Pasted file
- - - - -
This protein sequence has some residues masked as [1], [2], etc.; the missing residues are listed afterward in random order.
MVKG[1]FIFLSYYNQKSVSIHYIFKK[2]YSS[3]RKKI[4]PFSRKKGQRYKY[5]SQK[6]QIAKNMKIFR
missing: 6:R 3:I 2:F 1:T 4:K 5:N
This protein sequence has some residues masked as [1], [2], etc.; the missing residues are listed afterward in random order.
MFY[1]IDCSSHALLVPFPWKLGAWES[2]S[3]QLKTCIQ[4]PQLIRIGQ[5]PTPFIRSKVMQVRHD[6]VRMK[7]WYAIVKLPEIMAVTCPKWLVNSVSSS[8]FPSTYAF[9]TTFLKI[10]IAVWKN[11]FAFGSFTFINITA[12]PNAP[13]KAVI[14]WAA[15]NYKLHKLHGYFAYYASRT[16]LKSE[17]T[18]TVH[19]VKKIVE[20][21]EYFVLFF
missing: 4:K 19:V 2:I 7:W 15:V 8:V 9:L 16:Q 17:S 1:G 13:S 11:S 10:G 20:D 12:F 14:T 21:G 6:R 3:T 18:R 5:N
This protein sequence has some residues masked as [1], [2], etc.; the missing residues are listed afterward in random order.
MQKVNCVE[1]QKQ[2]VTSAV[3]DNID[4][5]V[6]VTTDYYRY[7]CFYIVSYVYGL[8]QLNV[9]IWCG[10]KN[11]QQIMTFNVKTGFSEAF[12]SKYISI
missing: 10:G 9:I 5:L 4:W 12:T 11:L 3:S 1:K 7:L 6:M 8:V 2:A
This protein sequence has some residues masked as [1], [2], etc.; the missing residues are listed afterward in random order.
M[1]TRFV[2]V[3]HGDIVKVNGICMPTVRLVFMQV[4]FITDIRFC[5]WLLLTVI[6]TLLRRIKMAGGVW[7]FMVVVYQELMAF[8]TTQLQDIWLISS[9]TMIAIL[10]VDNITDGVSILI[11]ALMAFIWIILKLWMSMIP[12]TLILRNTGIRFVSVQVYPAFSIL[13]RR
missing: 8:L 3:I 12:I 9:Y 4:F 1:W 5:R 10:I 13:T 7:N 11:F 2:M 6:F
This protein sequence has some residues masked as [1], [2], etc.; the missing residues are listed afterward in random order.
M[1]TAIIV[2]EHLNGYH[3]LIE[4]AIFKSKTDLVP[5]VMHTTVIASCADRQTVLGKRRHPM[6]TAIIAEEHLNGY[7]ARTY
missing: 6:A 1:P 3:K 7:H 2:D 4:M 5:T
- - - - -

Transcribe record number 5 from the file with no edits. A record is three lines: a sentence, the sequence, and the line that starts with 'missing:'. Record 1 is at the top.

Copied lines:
This protein sequence has some residues masked as [1], [2], etc.; the missing residues are listed afterward in random order.
M[1]TAIIV[2]EHLNGYH[3]LIE[4]AIFKSKTDLVP[5]VMHTTVIASCADRQTVLGKRRHPM[6]TAIIAEEHLNGY[7]ARTY
missing: 6:A 1:P 3:K 7:H 2:D 4:M 5:T